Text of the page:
Information Segment: The Spirit of Rotation

Last Updated on December 14, 2011 by Area 53 Web Team

At the December 11, 2011 assembly, Dave C., Alternate Delegate spoke on the topic of “Spirit of Rotation.” Below is his talk.

I tried to research this topic looking first at the history.

I found rotation, as a practice, was used in A.A.s early days. And those Cleveland A.A. groups are credited with the first practice of rotation, as we know it. The old timers in Cleveland relied on rotation to give newcomers jobs. The practice, along with sponsorship, was a feather in the cap of Cleveland A.A. and provided A.A. with an experience that contributes to how we function and work together today.

I found in my research that rotation is a practical, organizational and spiritual principle. It is tied especially to the 9th Tradition. Let me read how it is noted in the Twelve Steps and Twelve Tradition.

“Each A.A. group needs the least possible organization. Rotating leadership is the best. The small group may elect its secretary, the large group its rotating committee and the groups of a large metropolitan area their central or intergroup committee, which often employs a full-time secretary. The trustees of the General Service Board are, in effect, our A.A. General Service Committee. They are the custodians of our A.A. Tradition and the receivers of voluntary A.A. contributions by which we maintain our A.A. General Service Office at New York. They are authorized by the groups to handle our overall public relations and they guarantee the integrity of our principal newspaper, the A.A. Grapevine. All such representatives are to be guided in the spirit of service, for true leaders in A.A. are but trusted and experienced servants of the whole they derive no real authority from their titles; they do not govern. Universal respect is the key to their usefulness.”

The 9th Tradition as I read it shows me at least two very important ideas. There is a connection that rotation has with the principle of leadership and being a trusted servant (2nd Tradition); and, that rotation is vital in A.A. from the home group to the intergroup to the General Service Office. It is vital from the top of the upside down triangle to the bottom.

As my home group has learned and, I’ll bet your home groups have learned, it is better to turn jobs over instead of letting one person do it forever. Can’t you see some connection here also with the often cited problems associated with the Bleeding Deacon element especially in the individual A.A. groups?

In Areas and Districts the two-year rotation is the conventional approach. The G.S.O. staffers rotate every two years. At the General Service Board of Trustees the 4-year rotation is more in practice.

I strongly see that leadership and rotation are important principles entwined in the 9th Tradition and 9th Concept writings of Bill W. As I read it, leadership and rotation are essential to well-functioning and responsible A.A. groups.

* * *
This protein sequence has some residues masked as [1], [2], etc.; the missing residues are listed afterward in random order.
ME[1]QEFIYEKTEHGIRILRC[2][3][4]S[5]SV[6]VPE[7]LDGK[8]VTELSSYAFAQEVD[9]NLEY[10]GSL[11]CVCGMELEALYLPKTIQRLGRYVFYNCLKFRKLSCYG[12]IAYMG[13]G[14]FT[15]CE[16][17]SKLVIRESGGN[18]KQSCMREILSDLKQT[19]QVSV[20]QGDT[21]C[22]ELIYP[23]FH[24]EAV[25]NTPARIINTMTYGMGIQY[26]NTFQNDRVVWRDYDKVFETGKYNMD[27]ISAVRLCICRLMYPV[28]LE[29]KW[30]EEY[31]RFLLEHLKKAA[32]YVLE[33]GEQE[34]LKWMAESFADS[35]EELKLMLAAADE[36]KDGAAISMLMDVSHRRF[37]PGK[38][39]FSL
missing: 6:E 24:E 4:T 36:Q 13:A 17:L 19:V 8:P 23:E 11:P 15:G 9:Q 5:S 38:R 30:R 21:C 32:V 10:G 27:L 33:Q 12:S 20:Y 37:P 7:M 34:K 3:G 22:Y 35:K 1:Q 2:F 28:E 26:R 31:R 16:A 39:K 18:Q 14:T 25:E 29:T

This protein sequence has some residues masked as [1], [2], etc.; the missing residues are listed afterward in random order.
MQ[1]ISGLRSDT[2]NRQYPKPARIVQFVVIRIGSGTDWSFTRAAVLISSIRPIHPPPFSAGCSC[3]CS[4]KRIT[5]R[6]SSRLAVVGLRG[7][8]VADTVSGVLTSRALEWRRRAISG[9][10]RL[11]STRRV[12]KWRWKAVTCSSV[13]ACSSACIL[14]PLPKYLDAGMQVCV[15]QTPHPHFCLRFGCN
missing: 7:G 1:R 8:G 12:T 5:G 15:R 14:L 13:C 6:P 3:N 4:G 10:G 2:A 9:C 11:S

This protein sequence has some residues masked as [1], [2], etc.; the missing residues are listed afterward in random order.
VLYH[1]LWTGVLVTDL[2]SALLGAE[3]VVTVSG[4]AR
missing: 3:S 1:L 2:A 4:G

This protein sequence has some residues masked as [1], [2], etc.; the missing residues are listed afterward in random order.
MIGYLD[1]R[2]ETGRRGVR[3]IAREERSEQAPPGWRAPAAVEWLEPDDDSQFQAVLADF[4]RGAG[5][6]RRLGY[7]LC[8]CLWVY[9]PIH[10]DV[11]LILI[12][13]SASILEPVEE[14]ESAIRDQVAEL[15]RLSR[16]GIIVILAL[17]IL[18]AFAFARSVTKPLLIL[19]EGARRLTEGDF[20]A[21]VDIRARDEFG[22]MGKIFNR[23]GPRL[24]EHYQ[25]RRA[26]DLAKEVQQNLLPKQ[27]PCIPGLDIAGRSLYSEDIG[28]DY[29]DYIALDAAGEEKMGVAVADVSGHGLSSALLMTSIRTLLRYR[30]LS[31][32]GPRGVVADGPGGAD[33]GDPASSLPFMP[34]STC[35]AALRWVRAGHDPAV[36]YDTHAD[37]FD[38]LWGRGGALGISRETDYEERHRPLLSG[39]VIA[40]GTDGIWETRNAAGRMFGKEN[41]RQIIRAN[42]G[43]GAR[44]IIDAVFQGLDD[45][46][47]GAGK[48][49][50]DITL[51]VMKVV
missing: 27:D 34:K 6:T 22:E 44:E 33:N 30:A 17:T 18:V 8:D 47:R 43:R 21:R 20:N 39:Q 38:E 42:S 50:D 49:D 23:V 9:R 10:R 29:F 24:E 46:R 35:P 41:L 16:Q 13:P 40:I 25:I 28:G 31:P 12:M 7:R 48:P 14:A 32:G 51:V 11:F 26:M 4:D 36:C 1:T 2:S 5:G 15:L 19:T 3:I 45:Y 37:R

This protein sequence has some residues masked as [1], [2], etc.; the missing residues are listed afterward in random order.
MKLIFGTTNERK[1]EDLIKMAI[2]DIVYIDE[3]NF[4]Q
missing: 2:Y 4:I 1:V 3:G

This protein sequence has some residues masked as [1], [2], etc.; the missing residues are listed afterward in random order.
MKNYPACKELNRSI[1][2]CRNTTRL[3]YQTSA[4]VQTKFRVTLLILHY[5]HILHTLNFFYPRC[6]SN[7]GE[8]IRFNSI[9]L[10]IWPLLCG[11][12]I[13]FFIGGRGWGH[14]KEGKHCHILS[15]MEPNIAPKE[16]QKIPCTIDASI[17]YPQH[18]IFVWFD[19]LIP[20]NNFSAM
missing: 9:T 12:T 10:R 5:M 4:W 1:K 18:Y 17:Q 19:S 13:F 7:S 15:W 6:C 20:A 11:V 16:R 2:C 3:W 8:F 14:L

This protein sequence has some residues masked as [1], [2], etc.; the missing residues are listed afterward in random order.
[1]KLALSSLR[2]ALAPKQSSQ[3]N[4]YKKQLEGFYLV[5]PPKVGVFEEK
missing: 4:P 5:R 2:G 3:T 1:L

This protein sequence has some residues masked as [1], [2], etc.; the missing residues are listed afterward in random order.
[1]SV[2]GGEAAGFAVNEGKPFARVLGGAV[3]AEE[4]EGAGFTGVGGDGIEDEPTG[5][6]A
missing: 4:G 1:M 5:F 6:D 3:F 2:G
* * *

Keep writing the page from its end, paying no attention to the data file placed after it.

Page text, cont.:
Bill wrote this about the Ninth Concept in 1962.

“With leadership we shall have a continuous problem. Good leadership can be here today and gone tomorrow. Furnishing our service structure with able and willing workers has to be a continuous activity. … We must continuously find the right people for our many service tasks.”

And later on he writes,

“Hence, great care needs to be taken by the groups as they choose these Representatives (GSRs) Hit-or-miss methods should be avoided.”

Bill’s words remind me that the task of rotating GOOD leadership is not easy.

I’ve experienced the trials and errors myself. I’ve seen and heard the stories about Districts and Groups that can’t get new blood to take on service jobs. It tells me it will never be an easy task for a group or a DCM or an Area to find and groom able leadership to step up to the responsibility.

What seems to work most often is pretty simple.

Rotation of leadership and service workers works best when there is a sense of continuously grooming alternates to fill in. It calls for sponsorship to play a vital role in this process of passing on the message.

It is not surprising that the idea of “we are responsible” is not just a saying it ought to be our practice. I have become more convinced it is a WE program in all three legacies, Recovery Unity and Service.

If you want more information about the spirit of Rotation, I suggest reading The A.A. Group Pamphlet, A.A. Comes of Age, Language of the Heart, the A.A. Service Manual, and the 12 Concepts for World Service, and the Twelve Steps and Twelve Traditions.

In the Concepts Checklist I found several inventory questions to be of value.

  • Do we discuss how we can best strengthen the composition and leadership of our future trusted servants?
  • Do we recognize the need for group officers?
  • What are our criteria for election?
  • Do we sometimes give a position to someone “because it would be good for them?”
  • Do I set a positive leadership example?
  • I would add … Do We?

I want to thank the DCMs and this assembly for your trust and direction.


Dave C., Alternate Delegate
Area 53, Panel 61

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